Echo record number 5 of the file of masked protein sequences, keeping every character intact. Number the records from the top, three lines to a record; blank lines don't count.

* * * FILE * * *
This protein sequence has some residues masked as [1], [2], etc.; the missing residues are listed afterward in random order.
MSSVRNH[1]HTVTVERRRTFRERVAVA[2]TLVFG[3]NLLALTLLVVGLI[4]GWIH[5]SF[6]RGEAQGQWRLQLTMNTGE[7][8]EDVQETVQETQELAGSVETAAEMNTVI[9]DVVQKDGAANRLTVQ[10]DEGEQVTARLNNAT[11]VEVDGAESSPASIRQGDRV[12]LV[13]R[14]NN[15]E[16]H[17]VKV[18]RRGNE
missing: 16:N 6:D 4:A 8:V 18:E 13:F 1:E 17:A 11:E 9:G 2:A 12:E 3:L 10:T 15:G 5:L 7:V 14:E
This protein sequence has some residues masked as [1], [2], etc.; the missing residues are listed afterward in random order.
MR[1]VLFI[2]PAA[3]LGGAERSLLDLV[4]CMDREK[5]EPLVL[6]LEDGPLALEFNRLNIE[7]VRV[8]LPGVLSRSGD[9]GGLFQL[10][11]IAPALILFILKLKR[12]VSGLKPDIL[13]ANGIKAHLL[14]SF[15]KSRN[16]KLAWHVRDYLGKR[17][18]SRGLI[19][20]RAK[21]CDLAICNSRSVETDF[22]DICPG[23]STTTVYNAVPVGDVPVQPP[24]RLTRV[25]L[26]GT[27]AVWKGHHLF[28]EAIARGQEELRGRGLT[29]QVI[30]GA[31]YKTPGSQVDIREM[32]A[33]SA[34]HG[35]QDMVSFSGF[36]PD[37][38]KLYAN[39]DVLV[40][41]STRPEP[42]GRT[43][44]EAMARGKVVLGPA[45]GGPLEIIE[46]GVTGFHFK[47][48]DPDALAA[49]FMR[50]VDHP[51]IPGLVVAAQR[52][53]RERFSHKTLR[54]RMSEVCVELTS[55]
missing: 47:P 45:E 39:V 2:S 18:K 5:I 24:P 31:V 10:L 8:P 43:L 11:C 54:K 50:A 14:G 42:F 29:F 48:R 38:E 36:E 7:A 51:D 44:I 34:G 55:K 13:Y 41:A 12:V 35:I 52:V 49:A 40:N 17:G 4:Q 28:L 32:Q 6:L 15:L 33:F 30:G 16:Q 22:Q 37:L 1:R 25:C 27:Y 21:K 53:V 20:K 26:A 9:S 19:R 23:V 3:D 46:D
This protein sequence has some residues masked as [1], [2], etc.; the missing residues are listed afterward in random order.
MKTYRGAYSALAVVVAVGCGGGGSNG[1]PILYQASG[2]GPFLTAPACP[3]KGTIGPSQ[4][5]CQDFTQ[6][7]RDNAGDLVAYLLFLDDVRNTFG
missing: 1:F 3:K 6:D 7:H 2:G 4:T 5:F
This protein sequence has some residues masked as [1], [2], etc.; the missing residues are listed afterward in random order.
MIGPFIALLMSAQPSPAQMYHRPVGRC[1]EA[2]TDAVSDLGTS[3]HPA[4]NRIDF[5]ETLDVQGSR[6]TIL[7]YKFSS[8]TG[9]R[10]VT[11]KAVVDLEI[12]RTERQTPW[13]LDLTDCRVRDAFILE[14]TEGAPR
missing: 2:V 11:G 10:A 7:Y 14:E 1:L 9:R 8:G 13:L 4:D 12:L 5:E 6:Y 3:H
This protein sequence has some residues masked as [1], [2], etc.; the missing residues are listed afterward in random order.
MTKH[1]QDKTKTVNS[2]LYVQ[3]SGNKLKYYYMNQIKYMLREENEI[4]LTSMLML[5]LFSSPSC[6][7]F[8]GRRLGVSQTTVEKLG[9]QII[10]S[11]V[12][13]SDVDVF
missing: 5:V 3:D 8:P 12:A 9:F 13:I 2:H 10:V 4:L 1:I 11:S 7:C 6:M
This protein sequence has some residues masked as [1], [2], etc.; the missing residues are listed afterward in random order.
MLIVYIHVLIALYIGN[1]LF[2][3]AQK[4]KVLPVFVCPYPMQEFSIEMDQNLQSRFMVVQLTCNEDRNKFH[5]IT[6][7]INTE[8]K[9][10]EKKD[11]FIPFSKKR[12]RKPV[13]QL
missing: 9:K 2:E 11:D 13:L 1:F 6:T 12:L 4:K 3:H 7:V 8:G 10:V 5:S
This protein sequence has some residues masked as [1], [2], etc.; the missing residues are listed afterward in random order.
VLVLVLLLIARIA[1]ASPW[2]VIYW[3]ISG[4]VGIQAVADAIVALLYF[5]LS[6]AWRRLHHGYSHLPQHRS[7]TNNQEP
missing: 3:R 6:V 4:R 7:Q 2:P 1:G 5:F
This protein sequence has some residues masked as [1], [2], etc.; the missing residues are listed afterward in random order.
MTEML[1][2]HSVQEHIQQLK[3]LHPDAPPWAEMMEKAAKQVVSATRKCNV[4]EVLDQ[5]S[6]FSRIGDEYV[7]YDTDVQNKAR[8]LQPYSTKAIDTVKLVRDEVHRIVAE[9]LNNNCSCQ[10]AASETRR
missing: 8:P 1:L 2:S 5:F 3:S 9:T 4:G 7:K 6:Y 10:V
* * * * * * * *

This protein sequence has some residues masked as [1], [2], etc.; the missing residues are listed afterward in random order.
MTKH[1]QDKTKTVNS[2]LYVQ[3]SGNKLKYYYMNQIKYMLREENEI[4]LTSMLML[5]LFSSPSC[6][7]F[8]GRRLGVSQTTVEKLG[9]QII[10]S[11]V[12][13]SDVDVF
missing: 5:V 3:D 8:P 12:A 9:F 13:I 2:H 10:V 4:L 1:I 11:S 7:C 6:M